A capable collection of writing that continually reviews itself.

The latest collection from a professor who attempts to renew and extend the legacy of the personal essay.

Among Madden’s credits are his co-editorship of After Montaigne: Contemporary Essayists Cover the Essays (2015), in which the contributors honored their debt to the essayist who established the form in the 16th century. In one of the shorter essays here, the author makes offhand mention of that project, describing how he was thwarted in his attempts to visit Montaigne’s tower and library because the site was closed on the day he made his pilgrimage. His plea that he “was a disciple of Montaigne” fell on deaf ears, and he was forced to remain outside, wandering the grounds, which he later decided had been all to the good, at least for the purpose of the resulting essay: “There’s something appropriate about being stymied in an essayistic quest, because essays were never about completing things; they distrust the very notion of tidy endings. Much better, it seems to me now, that I missed the dusty tower and instead strolled the grounds with the gardener, who, like the Great Man he and I serve, contains within him the entire human condition.” And so it goes with these essays, which even the essayist suggests are arbitrary in their organization and inconsequential in their purpose yet contain many elements of the human condition. Madden writes a lot about writing and thinking, challenging readers to discover just what any of these pieces is really about. In “Freewill,” which invokes the wisdom of the rock band Rush, the author suggests to readers that “there is no whole to be comprehended, no essential destination,” and later asks, “Where was I going with all this? I’m not sure.” Throughout, the writing is playful and marked by humility, with Madden often inviting readers—and other writers—into the narrative.

A capable collection of writing that continually reviews itself.

Pub Date: April 1, 2020

ISBN: 978-1-4962-0244-4

Page Count: 208

Publisher: Univ. of Nebraska

Review Posted Online: Feb. 8, 2020

Kirkus Reviews Issue: March 1, 2020



This is not the Nutcracker sweet, as passed on by Tchaikovsky and Marius Petipa. No, this is the original Hoffmann tale of 1816, in which the froth of Christmas revelry occasionally parts to let the dark underside of childhood fantasies and fears peek through. The boundaries between dream and reality fade, just as Godfather Drosselmeier, the Nutcracker's creator, is seen as alternately sinister and jolly. And Italian artist Roberto Innocenti gives an errily realistic air to Marie's dreams, in richly detailed illustrations touched by a mysterious light. A beautiful version of this classic tale, which will captivate adults and children alike. (Nutcracker; $35.00; Oct. 28, 1996; 136 pp.; 0-15-100227-4)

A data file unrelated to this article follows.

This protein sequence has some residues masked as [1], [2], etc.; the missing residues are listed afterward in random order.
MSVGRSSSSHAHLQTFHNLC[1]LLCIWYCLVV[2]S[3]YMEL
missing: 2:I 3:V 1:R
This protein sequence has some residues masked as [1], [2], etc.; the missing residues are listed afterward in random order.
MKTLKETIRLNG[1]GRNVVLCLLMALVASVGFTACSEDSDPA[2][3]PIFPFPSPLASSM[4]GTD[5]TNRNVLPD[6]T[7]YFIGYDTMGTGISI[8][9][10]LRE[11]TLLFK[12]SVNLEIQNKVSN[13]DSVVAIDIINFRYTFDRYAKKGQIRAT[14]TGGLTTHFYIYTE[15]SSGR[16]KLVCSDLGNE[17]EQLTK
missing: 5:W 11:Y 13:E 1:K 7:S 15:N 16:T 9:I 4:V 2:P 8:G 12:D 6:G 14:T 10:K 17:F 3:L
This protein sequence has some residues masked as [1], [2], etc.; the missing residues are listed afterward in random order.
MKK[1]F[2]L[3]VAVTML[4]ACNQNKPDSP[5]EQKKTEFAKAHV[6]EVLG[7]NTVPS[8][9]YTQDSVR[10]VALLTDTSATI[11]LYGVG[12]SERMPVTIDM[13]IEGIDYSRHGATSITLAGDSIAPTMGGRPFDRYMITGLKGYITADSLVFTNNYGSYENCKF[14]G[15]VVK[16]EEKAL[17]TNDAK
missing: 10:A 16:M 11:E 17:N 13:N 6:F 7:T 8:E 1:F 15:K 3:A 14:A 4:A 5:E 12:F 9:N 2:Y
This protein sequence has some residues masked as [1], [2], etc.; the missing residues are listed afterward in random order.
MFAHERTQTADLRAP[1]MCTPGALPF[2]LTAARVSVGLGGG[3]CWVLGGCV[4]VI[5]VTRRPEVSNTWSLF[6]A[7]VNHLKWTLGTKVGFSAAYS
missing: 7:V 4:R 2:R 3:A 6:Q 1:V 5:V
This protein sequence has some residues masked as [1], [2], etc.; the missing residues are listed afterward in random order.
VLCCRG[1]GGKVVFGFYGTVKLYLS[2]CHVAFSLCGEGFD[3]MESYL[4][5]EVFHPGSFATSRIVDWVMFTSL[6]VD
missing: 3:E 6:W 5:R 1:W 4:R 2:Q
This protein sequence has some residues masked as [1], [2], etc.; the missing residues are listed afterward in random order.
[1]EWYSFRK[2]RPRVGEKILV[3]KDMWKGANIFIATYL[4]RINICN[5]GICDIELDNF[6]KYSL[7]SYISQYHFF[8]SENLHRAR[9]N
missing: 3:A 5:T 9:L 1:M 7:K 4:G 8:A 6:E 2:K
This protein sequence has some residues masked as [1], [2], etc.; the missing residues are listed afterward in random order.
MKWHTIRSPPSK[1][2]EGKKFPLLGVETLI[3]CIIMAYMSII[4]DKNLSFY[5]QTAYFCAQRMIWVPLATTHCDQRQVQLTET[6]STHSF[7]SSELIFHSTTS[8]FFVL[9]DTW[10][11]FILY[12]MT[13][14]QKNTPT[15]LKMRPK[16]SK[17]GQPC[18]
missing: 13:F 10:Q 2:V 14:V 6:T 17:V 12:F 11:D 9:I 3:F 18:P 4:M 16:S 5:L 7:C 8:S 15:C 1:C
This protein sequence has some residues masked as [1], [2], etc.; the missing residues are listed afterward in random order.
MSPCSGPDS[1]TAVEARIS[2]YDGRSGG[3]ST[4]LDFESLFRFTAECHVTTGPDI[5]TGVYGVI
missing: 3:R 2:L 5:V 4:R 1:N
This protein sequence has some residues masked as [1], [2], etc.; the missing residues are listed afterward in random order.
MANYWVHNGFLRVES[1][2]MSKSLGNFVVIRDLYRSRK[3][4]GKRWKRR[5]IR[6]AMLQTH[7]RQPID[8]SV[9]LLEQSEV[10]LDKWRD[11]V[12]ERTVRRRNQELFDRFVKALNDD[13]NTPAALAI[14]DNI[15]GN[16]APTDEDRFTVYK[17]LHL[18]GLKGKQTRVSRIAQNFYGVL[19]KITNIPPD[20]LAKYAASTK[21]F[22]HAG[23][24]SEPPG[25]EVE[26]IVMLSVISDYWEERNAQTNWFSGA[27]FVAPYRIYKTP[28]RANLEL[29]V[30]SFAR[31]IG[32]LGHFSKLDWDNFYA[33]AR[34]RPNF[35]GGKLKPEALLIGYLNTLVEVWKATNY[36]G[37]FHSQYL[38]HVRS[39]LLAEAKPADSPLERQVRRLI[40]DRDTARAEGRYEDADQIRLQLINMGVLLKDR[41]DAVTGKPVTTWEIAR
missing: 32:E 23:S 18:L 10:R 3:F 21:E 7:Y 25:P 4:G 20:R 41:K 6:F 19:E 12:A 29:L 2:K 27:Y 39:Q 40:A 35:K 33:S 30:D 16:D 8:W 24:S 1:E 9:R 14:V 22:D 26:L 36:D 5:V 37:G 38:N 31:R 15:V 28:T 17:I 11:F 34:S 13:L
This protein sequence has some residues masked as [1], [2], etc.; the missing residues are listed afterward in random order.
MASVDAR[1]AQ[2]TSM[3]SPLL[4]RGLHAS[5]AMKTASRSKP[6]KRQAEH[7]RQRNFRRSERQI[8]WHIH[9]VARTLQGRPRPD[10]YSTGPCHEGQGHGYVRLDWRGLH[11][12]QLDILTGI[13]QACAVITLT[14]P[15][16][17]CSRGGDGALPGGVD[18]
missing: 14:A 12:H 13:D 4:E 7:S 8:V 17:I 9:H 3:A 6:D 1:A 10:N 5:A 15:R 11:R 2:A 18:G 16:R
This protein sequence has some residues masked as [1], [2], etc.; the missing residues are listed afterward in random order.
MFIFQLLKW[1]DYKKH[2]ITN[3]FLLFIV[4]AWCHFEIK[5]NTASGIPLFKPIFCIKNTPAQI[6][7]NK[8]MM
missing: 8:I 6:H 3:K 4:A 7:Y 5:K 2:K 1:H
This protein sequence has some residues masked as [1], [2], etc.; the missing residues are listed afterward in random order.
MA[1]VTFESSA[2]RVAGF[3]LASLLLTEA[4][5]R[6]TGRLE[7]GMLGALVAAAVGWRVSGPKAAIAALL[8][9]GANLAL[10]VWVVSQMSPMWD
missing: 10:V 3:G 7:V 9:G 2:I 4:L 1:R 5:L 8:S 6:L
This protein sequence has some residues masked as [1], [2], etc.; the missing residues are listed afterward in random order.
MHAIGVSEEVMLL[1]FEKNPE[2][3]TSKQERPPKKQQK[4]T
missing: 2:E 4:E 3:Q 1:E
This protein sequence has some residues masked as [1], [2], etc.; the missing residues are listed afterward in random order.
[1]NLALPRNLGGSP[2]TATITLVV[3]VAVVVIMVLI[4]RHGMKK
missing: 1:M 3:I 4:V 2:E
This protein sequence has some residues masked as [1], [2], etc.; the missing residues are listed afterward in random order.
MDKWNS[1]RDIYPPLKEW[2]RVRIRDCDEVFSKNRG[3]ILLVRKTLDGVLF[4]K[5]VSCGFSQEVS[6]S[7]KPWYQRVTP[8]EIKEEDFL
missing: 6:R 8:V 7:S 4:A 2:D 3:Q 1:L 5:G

Pub Date: Oct. 28, 1996

ISBN: 0-15-100227-4

Page Count: 136

Publisher: Harcourt

Review Posted Online: May 19, 2010

Kirkus Reviews Issue: Aug. 15, 1996




An extravaganza in Bemelmans' inimitable vein, but written almost dead pan, with sly, amusing, sometimes biting undertones, breaking through. For Bemelmans was "the man who came to cocktails". And his hostess was Lady Mendl (Elsie de Wolfe), arbiter of American decorating taste over a generation. Lady Mendl was an incredible person,- self-made in proper American tradition on the one hand, for she had been haunted by the poverty of her childhood, and the years of struggle up from its ugliness,- until she became synonymous with the exotic, exquisite, worshipper at beauty's whrine. Bemelmans draws a portrait in extremes, through apt descriptions, through hilarious anecdote, through surprisingly sympathetic and understanding bits of appreciation. The scene shifts from Hollywood to the home she loved the best in Versailles. One meets in passing a vast roster of famous figures of the international and artistic set. And always one feels Bemelmans, slightly offstage, observing, recording, commenting, illustrated.

Pub Date: Feb. 23, 1955

ISBN: 0670717797

Page Count: -

Publisher: Viking

Review Posted Online: Oct. 25, 2011

Kirkus Reviews Issue: Feb. 1, 1955

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